- A Business Insider investigation of Instagram’s IGTV showed how rampant brand safety issues remain in digital video.
- Media execs say that IGTV isn’t as sophisticated as YouTube or Facebook when it comes to surfacing content — but are still bullish on the platform for reaching a lucrative audience.
- IGTV doesn’t have ads yet but brands’ channels can still appear next to questionable content.
With Instagram’s IGTV becoming the latest social media platform in the spotlight for all the wrong reasons, the question of whether these platforms can keep advertisers away from dicey content continues.
Experts aren’t sure that it will ever go away.
An investigation by Business Insider found that IGTV has been recommending graphic and inappropriate videos, like sexually suggestive footage of young girls and clips of genitals, to users. After the videos were reported to Instagram, some stayed on the app for five days.
That slow response might seem shocking in light of all the bad headlines surrounding brand safety problems. How could Instagram not see this coming given what’s been happening? But ad industry experts aren’t that surprised, and aren’t that confident that Instagram, or digital platforms as a whole, are close to fixing the problem.
IGTV surfaces videos found popular among its users IGTV
Instagram screwed up. Just like Facebook and YouTube
Brand safety has been a massive headache for the advertising industry for several years and Instagram is far from the only platform to deal with issues.
Hundreds of marketers have pulled or paused campaigns because of ongoing issues on YouTube, while Facebook has hired thousands of employees to specifically monitor content.
Facebook also recently rolled out some new tools for advertisers to limit where their ads show up within videos and Snap also has whitelisting tools that allow advertisers to limit where their ads appear.
If these giant platforms are just fixing their problems, IGTV seems to be playing catchup.
“Candidly, I think that the product still needs a lot of work,” said one media executive speaking on background. “It’s new and it’s not as mature of a platform as YouTube or even Facebook — but what’s weird to me is that there really isn’t a product experience around curation.”
Two media sources said that IGTV’s product is not as fully developed as competitors when it comes to recommending content or racking up huge audiences. And as Business Insider’s investigation found, there’s a wide mix of content that is uploaded from user-generated clips to polished series from media companies and content creators.
Overall, media execs and advertisers are bullish on Instagram’s massive audience of engaged 500 million daily users. IGTV remains a work in progress.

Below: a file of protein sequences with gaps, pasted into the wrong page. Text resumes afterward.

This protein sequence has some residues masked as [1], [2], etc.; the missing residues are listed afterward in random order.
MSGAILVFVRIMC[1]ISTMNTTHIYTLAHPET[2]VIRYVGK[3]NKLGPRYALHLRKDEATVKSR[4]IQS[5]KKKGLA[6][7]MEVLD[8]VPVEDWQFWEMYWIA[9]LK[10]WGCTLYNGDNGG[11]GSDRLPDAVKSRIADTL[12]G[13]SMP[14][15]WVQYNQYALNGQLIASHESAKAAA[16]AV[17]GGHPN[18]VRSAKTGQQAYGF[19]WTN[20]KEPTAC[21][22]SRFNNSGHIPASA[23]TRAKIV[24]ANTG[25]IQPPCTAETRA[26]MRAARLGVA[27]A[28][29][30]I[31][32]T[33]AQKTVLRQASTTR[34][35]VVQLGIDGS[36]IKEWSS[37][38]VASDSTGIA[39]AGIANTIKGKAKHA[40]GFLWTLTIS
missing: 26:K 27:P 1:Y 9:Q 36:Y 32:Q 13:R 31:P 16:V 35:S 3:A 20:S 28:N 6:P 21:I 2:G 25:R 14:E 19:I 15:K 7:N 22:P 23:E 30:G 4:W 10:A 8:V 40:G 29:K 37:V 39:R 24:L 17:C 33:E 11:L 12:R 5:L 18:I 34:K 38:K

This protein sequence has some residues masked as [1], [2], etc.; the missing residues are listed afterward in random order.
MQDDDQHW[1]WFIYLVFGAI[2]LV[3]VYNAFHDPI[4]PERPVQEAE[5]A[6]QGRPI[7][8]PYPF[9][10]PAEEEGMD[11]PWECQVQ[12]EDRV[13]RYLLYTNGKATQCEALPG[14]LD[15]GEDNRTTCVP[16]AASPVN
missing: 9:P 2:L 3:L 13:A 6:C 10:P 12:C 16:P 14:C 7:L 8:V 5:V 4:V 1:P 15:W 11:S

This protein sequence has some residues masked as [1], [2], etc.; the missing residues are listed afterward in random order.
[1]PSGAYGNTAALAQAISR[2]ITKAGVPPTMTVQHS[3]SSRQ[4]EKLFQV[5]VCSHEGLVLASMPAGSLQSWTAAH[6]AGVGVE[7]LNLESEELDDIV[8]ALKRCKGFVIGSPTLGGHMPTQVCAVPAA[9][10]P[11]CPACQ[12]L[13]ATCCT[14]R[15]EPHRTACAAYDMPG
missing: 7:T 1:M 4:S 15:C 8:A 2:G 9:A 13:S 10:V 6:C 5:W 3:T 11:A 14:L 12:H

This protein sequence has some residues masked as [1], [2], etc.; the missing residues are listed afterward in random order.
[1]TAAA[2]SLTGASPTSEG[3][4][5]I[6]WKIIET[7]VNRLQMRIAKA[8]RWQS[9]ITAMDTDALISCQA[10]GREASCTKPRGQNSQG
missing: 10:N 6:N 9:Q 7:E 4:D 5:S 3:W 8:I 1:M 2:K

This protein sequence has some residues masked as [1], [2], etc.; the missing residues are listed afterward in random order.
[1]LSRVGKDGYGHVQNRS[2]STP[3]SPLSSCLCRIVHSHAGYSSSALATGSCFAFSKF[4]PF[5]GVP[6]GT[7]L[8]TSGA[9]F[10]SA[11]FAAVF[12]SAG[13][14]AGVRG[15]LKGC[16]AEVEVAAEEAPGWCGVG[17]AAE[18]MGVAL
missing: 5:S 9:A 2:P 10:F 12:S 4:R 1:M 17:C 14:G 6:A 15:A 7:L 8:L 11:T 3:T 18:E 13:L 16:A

“The biggest challenge with IGTV is that they haven’t fully figured out what they want from that platform yet and how that product is going to evolve — if people first see the crummy stuff they’re not going to have a lot of faith in the app but if they can [surface] good stuff then I think IGTV is going to explode,” the media source said.
Publishers aren’t seeing huge audiences from IGTV — yet
IGTV also hasn’t proved to have a huge audience for content creators yet. Kevin Hart, for example, was one of a handful of high-profile users that began creating videos for IGTV. He has 62.5 million Instagram followers and has posted a handful of IGTV clips that have ranged from getting close to a million views to 350,000 views.
“It’s a smaller but more engaged audience,” said the media exec. “You certainly don’t go viral on IGTV the way that you can go viral on Facebook or Twitter.”
As of now, publishers aren’t as worried about brand safety as marketers that run ads alongside content, but execs said that IGTV’s format of sandwiching their content adjacent to users’ content opens up potential brand safety risks that they’d like to see cleaned up.
Advertisers are cracking down on brand safety, and also seem resigned to problems.
While many advertisers’ initial reactions to brand safety mishaps was to pause spending or slam the various platforms publicly, many have since come to understand that the issue is far more complex and nuanced than they had initially realized.
“100% brand safety is impossible … we will only get to 99.99% given the open and real-time nature of the internet,” said Joshua Lowcock, global brand safety officer at UM.
Brands have also realized that having a zero tolerance policy means that they have to sacrifice on the lucrative reach, audience, and inventory prices that these platforms offer them, according to John Montgomery, GroupM’s head of brand safety.
“The safer you are the more difficult, arduous and expensive it becomes to advertise on social platforms,” he said. “Brands are realizing that there is a trade-off with the massive reach and access to consumers in the case of platforms.”
Still, it’s certainly not a good look for Facebook. IGTV has not yet been monetized, which means that brands aren’t paying to run ads on the platform. But it still can end up being a bad look if say, Coca-Cola’s channel or a L’Oreal sponsored post on an influencer channel ends up adjacent to a child exploitation video.
“The fact that IGTV is not monetized is something that will give brands a course for relief,” said Montgomery. “But it is absolutely still a concern that the algorithm is surfacing such content, because this is yet another piece of bad news about Facebook giving clients a chance to pause and reflect.”
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